Hugh Lane paintings and Lusitania

Most Lusitania aficionados known the tangled story of art dealer and philanthropist Hugh Lane, who died on the vessel in May 1915.

He was bringing back paintings on the great Cunarder - but that's another story.

Lane's death left a whole swathe of Old Masters in a certain limbo.

He had bequeathed an unsurpassed collection of Impressionists to Dublin in a new codicil to his will, prior to going to the USA (and losing his life on the return journey).

The codicil was unwitnessed.

Previously, in a fit of pique, Lane had shifted the paintings to London in a row with Dublin councillors over their refusal to grant him permission for a new gallery in which to house the works.

The gallery would have been in the form of an intrusive and quite ugly bridge-cum-gallery over the river Liffey, and so there were layers or architectural and civic concerns - but Lane went into a strop.

Then he repented. He wrote up his codicil - but because it was unwitnessed, London refused to honour it after his death and return the paintings.

It became a bone of contention between Dublin and London in the decades after Irish Independence was wrested at the beginning of the 1920s.

Now the "dying wish" of Lane to see some of the Monets, Renoirs and other art hanging in Dublin will finally be fulfilled.

In part. And only on a loan basis, although it might become permanent loan.

The existing Hugh Lane Gallery in Dublin re-opens in May following a multi-million, five-year refurbishment.

Eight French impressionist masterpieces - worth €180m - will be exhibited together for the first time since 1913 in the newly-expanded gallery.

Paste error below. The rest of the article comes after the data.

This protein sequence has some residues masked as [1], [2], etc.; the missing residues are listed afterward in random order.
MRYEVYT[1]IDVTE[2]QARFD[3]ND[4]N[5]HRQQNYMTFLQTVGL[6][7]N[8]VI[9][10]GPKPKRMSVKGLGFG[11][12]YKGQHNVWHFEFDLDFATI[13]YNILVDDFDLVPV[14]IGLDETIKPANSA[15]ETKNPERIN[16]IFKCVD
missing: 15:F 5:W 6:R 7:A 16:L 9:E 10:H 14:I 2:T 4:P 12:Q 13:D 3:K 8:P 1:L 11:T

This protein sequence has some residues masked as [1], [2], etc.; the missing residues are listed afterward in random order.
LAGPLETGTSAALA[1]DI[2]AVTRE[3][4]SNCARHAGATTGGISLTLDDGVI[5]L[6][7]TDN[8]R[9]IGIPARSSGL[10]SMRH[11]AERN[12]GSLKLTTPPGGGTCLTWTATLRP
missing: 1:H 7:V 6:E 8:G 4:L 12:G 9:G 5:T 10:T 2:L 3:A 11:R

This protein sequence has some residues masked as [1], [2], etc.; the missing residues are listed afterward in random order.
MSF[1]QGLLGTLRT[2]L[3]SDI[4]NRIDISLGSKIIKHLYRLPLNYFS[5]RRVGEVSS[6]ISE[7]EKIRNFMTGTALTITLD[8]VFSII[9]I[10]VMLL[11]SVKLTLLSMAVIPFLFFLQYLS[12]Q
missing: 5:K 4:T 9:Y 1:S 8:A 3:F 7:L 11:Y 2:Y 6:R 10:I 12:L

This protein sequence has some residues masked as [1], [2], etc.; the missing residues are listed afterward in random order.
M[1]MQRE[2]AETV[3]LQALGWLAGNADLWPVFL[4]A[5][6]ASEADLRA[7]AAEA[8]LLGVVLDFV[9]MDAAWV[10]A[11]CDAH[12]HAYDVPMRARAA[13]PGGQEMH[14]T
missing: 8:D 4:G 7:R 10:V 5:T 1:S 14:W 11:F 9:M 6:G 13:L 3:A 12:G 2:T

The returned canvasses are part of a 39 Impressionist collection known as the "Hugh Lane Bequest" and dubiously claimed to be 'owned' by the National Gallery in London. (Elgin marbles, anyone?)

They include two by Manet - Eva Gonzalez and La Musique aux Tuileries - Monet's Lavacourt Under Snow, Renoir's Les Parapluies (think we all know this one), Vuillard's La Cheminée, and Pisarro's View from Louveciennes.

Also Sur la plage, by Degas, below -


But one of the most interesting, for "political" reasons, is Berthe Morisot's 'Summer Day' (Un Jour d'Eté), below -


The Morisot was stolen from London by Irish students in the 1950s to highlight the dispute. It was eventually recovered by police here and returned to London. Controversial... but the Irish Government couldn't support wanton theft!

It will be nice to have our summer day for a while. Hughie will look down and laugh.
Hi Senan,

just out of curiosity, ive emailed English Heritage to see if they would put up a blue plaque up on Lanes London address on Cheyne Walk,in London, as his art collection is of importance to both London and Dublin, maybe its about time he was recognised,
maybe if enough people contacted English Heritage they may at last recognise his contibution to the art world, what do you think?

Noel: Grow up. Once again you are trying to derail what might be an informative thread with your, frankly, puerile baiting. If you have nothing to contribute to this thread pertaining to Hugh Lane, the Lusitania, or art collecting then don't post here.

Inger Sheil

Lovely images, Sen. I'm sorry I'll miss the refurbished Gallery opening by a month - but that's a good excuse to revisit Dublin again soon (as if one ever needs an excuse...).

Cliff, I'll be interested in hearing the response to the plaque request. Cheyne Walk, eh? Also home to another great figure in art - Rossetti.
Geoff/Inger, the house is there in all its original glory ,will be posting a picture this weekend on here, it looksright onto the thames and has a beautiful garden surounded high walls and fences,

Jim, I havent forgotten Rita's house, will send to you over the weekend


C.M. White

I actually have an original photograph of the Irish Students coming down the steps with the painting' Summers Day. Anyone out there interested in acquiring this.